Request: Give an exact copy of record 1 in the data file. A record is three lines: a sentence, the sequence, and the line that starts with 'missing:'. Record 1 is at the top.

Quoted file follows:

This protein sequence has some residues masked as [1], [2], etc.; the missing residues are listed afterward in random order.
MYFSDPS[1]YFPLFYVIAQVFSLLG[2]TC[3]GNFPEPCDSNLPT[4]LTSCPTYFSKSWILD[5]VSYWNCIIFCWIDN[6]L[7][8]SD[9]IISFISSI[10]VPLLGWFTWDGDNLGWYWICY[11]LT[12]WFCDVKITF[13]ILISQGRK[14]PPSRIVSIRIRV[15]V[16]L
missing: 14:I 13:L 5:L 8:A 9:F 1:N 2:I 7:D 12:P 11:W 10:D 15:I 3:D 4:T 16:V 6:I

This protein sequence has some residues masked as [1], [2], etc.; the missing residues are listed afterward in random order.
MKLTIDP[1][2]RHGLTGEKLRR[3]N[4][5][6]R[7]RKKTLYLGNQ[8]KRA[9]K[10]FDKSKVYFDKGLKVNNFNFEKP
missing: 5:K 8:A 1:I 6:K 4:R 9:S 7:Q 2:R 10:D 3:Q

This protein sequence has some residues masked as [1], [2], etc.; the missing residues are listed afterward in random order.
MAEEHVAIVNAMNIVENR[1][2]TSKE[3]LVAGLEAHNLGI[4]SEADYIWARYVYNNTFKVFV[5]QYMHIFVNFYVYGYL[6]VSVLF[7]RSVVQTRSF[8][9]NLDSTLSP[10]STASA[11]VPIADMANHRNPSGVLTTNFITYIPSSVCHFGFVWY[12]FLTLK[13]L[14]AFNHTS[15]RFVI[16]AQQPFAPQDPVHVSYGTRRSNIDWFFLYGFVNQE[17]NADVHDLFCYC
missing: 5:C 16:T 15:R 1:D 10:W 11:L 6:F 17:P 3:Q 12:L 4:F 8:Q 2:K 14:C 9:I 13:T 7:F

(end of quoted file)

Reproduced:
This protein sequence has some residues masked as [1], [2], etc.; the missing residues are listed afterward in random order.
MYFSDPS[1]YFPLFYVIAQVFSLLG[2]TC[3]GNFPEPCDSNLPT[4]LTSCPTYFSKSWILD[5]VSYWNCIIFCWIDN[6]L[7][8]SD[9]IISFISSI[10]VPLLGWFTWDGDNLGWYWICY[11]LT[12]WFCDVKITF[13]ILISQGRK[14]PPSRIVSIRIRV[15]V[16]L
missing: 14:I 13:L 5:L 8:A 9:F 1:N 2:I 7:D 12:P 11:W 10:D 15:I 3:D 4:T 16:V 6:I